Enduro racing made its debut in Dunedin, New Zealand, in December when a field of almost 100 riders raced the inaugural Urge 3 Peaks Enduro.
The event, organised by former XC professional and Olympian Kashi Leuchs and Mountain Biking Otago attracted a field that included competitors from Chile, UK, Germany and the North Island. The race took full advantage of the unique mountain terrain around Dunedin and linked in the three trail networks closest to the CBD.
The event started at the Bull Pen on Three Mile Hill with a short liaison to the summit of Flagstaff 668m. The first timed leg was on the Pineapple Track – an unforgiving, steep, bony descent that chews brake pads like biscuits. Yeti DH pro rider Cam Cole claimed the fastest time with his 11:00.81 ride.
Riders then climbed Mt Cargill 676m and rode down into Bethunes Gully. This time it was local DH rider Tom Lamb who chalked up the fastest time with his 10:31.98 descent – all that night riding had obviously paid off.
The final liaison took the field to the top of Signal Hill 320m before connecting up to the infamous Signal Hill singletrack network for the last timed section. Organisers made sure the final run was spectator friendly as the trail became increasingly more difficult toward the end where it connected to the Student Track and then spilled into a network of stairs and pathways directly through Logan Park High School to the finish area. Fastest on this final run was Tom again – the only rider to chalk up a sub-seven-minute descent. Despite colliding with a sweep rider and taking a massive over the bars as a result, Cam still won the DH class by more than two minutes.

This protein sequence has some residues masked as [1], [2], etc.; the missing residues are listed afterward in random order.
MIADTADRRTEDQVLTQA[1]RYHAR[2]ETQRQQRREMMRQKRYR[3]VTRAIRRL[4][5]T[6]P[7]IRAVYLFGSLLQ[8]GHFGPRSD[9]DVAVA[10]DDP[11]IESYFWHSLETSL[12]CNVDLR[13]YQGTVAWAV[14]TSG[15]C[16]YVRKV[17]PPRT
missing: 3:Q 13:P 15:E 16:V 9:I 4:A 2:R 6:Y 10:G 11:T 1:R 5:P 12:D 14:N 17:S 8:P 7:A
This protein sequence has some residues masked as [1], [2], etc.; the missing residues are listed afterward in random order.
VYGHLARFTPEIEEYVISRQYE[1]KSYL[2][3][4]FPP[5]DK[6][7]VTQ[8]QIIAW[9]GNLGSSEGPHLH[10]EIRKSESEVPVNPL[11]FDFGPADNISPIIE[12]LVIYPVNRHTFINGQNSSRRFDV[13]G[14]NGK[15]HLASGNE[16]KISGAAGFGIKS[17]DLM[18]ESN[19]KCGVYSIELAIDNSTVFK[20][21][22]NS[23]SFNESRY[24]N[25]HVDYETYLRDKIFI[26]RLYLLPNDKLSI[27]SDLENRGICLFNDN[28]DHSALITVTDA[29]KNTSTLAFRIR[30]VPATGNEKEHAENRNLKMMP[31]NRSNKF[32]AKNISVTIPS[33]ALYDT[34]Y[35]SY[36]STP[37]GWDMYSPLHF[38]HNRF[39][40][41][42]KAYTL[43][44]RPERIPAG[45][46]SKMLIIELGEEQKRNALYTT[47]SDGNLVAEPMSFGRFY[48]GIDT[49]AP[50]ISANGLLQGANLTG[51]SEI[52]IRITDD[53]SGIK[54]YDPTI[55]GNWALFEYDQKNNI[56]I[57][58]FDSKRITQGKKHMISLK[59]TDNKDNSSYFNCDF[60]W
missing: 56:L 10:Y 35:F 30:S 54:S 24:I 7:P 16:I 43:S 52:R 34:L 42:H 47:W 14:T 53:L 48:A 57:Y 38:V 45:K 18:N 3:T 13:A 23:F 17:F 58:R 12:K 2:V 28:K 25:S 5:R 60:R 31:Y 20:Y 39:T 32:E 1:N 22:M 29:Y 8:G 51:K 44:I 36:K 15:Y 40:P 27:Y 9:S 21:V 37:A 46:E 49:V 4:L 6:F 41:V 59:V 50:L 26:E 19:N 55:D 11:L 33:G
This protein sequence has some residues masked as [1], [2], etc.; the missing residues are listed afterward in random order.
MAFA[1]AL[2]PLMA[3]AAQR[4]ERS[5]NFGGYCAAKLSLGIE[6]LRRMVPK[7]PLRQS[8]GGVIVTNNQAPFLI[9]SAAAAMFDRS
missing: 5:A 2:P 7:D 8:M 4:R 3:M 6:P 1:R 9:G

“The trails were really varied – some tight technical bits and some fast flowing sections as well,” offered Cam.
“It’s a good test of an all-round mountain biker and a lot of fun.”
Olympian Rosara Joseph won the women’s open section from local riders Anja McDonald and Erin Greene. In the open men’s category, Tom Lamb, of Dunedin, held off the challenge of Rotorua’s Samuel Shaw, and Queenstown’s Jarrah Healy was third.
“It’s such a fun race,” Rosara said afterward.
“I had a great day and the tracks are really impressive with lots of variety. I enjoyed the transition stages as well and the people have been great – everyone is really happy.”
It was a privilege for riders to be able to cycle on the Pineapple Track and down Mt Cargill as the tracks are usually reserved for hikers not bikers, but the city opens them up for events like this.
Leuchs predicts New Zealand will follow the international lead on enduro.
“Enduro is going to be bigger than anything we have seen – it’s the type of riding that everyone likes to do and on bikes that everyone can ride. This is just the beginning really,” he said.
If the 2012 Urge 3 Peaks Enduro is anything to go by, then the sport is set to flourish in Australasia and the overwhelmingly positive feedback should secure this event at least on the enduro calendar for years to come.
Visit www.urge3peaks.co.nz for full results and race info